BWW Review: THE SNEETCHES: THE MUSICAL at Children's Theatre Company

BWW Review: THE SNEETCHES: THE MUSICAL at Children's Theatre Company

Imagine: A society of critters called Sneetches live on Sneetch Beach, divided down the middle by a rigid red line in the sand. On one side, the Sneetches have green stars on their bellies. On the other, they don't. The star-bellied Sneetches despise the plain bellies, who trudge into factories making the goods their privileged counterparts enjoy. While the star-bellies party, they also raise funds to widen the line, and try to figure out how to get the plain bellies to pay for it, to boot.

Fantasy, right? Fiction, right? Children's silliness, right?

This world premiere of a new musical based on a short story by Theodor Geisel, aka Dr. Seuss, has just opened in Minneapolis. It's the latest collaboration between Seuss Enterprises and the Children's Theatre, and it's clearly a parable for our time, despite the fact that it's been in the works for a full four years.

With book and lyrics by Philip Dawkins and music by David Mallamud, this energetic two act ensemble piece is ably staged by Artistic Director Peter Brosius with a company comprised of pros and area kids, supported by seven musicians in the pit. The lyrics are clever and the music is catchy. Choreography by Michael Matthew Ferrell is animated, and the whole is calibrated to keep a multi-generational audience well entertained over two acts.

Geisel is a complicated figure. This story was published in 1953, and arose in part from his horror at Nazi anti-Semitism where Jews were forced to wear stars of David to mark them out first for discrimination and eventually for annihilation. Perhaps the story suggests, too, that he had rethought his own role as a political cartoonist who promoted negative stereotypes of Asians during WW2. It's hard to know.

But what is clear is that he had arrived at a pretty sophisticated critique of market capitalism and the way it exploits our anxiety about belonging to the in crowd so as to maximize profit. Into the divided Sneetch world comes an entrepreneur with a fancy machine. He's Sylvester McMonkey McBean, and for an ever-escalating price, he can add or remove stars on bellies. He manipulates both groups of Sneetches until he's taken all their money. Only then can they accept the wisdom of a rule-breaking child, Standlee, who has made friends across the border, and learn to live together.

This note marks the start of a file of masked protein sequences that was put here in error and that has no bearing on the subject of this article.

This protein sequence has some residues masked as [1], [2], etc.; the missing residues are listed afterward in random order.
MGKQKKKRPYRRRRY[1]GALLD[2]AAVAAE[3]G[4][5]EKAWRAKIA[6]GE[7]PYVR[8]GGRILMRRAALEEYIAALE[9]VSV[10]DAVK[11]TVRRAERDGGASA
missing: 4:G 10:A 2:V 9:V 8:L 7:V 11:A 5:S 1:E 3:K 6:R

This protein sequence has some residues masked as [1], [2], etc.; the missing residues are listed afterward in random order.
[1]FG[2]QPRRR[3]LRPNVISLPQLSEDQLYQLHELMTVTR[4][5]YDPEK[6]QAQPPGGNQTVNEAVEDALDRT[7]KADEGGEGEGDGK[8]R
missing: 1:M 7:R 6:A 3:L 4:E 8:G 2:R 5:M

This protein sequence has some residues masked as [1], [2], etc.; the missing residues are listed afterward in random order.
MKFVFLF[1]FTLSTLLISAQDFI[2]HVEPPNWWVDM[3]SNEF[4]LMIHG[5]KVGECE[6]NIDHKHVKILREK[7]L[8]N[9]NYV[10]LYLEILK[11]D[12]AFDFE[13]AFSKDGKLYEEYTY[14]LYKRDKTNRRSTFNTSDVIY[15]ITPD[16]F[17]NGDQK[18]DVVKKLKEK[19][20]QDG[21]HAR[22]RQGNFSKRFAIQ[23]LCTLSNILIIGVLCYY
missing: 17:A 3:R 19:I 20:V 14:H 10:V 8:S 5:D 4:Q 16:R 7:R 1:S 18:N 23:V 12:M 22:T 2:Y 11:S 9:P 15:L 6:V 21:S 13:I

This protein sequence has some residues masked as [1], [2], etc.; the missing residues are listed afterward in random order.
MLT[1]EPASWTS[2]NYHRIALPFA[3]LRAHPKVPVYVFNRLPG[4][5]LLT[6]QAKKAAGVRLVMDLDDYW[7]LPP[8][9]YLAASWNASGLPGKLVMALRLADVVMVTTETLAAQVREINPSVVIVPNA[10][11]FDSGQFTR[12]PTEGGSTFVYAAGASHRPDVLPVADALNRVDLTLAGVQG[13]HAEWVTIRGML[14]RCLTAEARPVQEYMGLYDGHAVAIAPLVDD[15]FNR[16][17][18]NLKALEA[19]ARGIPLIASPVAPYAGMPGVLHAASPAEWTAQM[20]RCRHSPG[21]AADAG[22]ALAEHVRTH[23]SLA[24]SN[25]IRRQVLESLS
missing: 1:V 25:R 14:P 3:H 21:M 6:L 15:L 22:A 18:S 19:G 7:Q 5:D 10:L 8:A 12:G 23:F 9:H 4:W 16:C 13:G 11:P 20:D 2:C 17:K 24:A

Children's Theatre design teams have labored long and hard to create the zany Seussian look, in costumes, sets, and props. All 24 actors except Sylvester McMonkey McBean are clad in yellow body suits accented with fur on their bellies and ankles, topped with various repurposed yellow garments: a plaid shirt here, a sparkly mini skirt there, an apron, a work shirt, etc. etc. They all have bright yellow wigs in multiple crazy styles. Furry purple pampas grass adorns the dunes on the dandy swirly beach, divided straight down the middle by that red line. The beach rakes nicely up to a skewed lifeguard chair. Factory elements (for the havenots) and party décor (for the privileged) slide swiftly on and off. MacBean's machine is a multi-colored van that opens up to deploy two fabric tunnels in which bellies are remade to be starred or starless, depending on the fashion of the moment. All is colorful, full of whimsy and joy, and provides essential dressing for the moralistic parable that is the plot.

Current events make it obvious that we still neEd Moralistic parables and artists who can make them palatable. This rendering is downright delightful. The education department at Children's Theatre has done a terrific job of creating a developmentally appropriate program page that defines privilege, prejudice, and discrimination in a few words and poses questions families can use to take the learning further.

THE SNEETCHES: THE MUSICAL runs through March 26. And CTC's love affair with Seuss continues: two productions based on his work (...GRINCH and THE LORAX) are slated for the 2017-18 season.

Photo credit: Dan Norman


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From This Author Karen Bovard

Karen Bovard Karen Bovard has been reviewing theater online, in weekly arts papers, and in scholarly journals for 20 years in New England. In 2016, she relocated (read more...)

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